Spirituality

The Easter Season is a time of great joy – for God so loved the world that he gave his only Son that we might be saved.

We rejoice in this news each year, as it reads in our Opening Prayer: “May your people exult forever, O God, in renewed youthfulness of spirit.” The Psalmist agrees: “You put gladness into my heart O Lord.”

The Mass readings during this time celebrate ‘Graces flowing from the Resurrection.’ In today’s readings the opportunity of forgiveness from our sins and restoration of our inner peace are emphasized, through God’s grace and our sincere repentance. St. Peter puts it this way: “Repent and be converted, that your sins may be wiped away.”

St. John adds another aspect of forgiveness: “If anyone does sin, we have an Advocate with the Father, Jesus Christ the righteous one.” A few years ago, I came across a very helpful reflection on our struggle with temptation and the mercy of God. It is by Fr. Jacques Philippe, a member of the Community of the Beatitudes.

Father Philippe writes that our real spiritual battle is to maintain our peace of heart even when we fail in our good intentions to avoid temptation. He writes: “It is only in this way that we can pursue the goal of the elimination of our failures, our faults, our, imperfections and sins. We know that we cannot obtain this by our own strength; it is uniquely the grace of God that will obtain it for us.”

Another grace that flows from the Resurrection of Jesus is the freedom to forgive oneself for a sin. Fr. Eamon Tobin has 

PAGE TWO

something important to say about this; he puts it in an imaginary conversation between us and God. God says:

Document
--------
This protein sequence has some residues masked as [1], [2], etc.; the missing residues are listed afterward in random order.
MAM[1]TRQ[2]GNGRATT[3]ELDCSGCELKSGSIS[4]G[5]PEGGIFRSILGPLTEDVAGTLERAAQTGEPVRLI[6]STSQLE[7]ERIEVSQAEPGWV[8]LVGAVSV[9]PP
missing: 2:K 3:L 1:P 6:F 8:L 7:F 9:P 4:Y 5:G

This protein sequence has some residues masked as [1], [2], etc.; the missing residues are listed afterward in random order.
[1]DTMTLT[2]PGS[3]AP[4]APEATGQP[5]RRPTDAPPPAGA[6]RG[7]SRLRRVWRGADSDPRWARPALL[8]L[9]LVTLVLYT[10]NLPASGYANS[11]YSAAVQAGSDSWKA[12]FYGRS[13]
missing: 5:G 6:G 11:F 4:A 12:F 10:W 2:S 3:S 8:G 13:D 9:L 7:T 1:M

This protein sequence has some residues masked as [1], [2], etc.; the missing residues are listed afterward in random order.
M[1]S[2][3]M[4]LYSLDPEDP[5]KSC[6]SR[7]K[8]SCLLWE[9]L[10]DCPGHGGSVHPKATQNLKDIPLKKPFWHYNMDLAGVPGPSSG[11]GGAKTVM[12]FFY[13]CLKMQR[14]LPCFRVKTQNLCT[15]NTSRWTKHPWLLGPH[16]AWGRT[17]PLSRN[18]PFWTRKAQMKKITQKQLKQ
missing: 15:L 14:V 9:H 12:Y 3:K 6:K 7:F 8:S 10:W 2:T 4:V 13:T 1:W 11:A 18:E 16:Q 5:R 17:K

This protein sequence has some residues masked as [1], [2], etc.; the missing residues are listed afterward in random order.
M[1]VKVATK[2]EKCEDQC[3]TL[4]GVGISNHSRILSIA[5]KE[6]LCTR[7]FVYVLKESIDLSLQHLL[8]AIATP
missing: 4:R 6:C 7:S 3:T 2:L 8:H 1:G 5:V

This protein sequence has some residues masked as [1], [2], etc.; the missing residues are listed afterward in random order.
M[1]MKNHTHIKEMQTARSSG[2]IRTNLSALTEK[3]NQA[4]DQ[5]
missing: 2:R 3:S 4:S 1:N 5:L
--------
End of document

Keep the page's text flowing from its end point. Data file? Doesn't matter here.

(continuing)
“My dear, I am so different from those perfectionistic voices inside of you. They love you when you perform well. When you perform poorly, they are angry with you. I urge you to stop listening to those voices. They are destructive. They are not 

of me. It is crucial that you learn to distinguish my voice from the voice of your “Inner Critic,” “Adversary,” and “Tyrant.” My voice is never harsh, judgmental, or condemning. It is gentle, inviting, compassionate, and full of mercy. I only speak tough words to the self-righteous, arrogant, and proud of heart. All I seek is for you to believe that I love you.”

CONCLUSION 

“Peace be with you,”
You said to the Apostles,
Lord.
“Peace be with you,”
You say to us.
Help us to dwell in the
Peace you wish to give to us
And may we hold high the
torch of peace for others.

AMEN.

Related Items of Interest

The Apostolic Preferences energize the Bishop of Inongo

Discernment and Leadership: A Jesuit contribution to the Church

Proposing silence in an unbridled culture

Scroll to Top
Tweet
Share
Share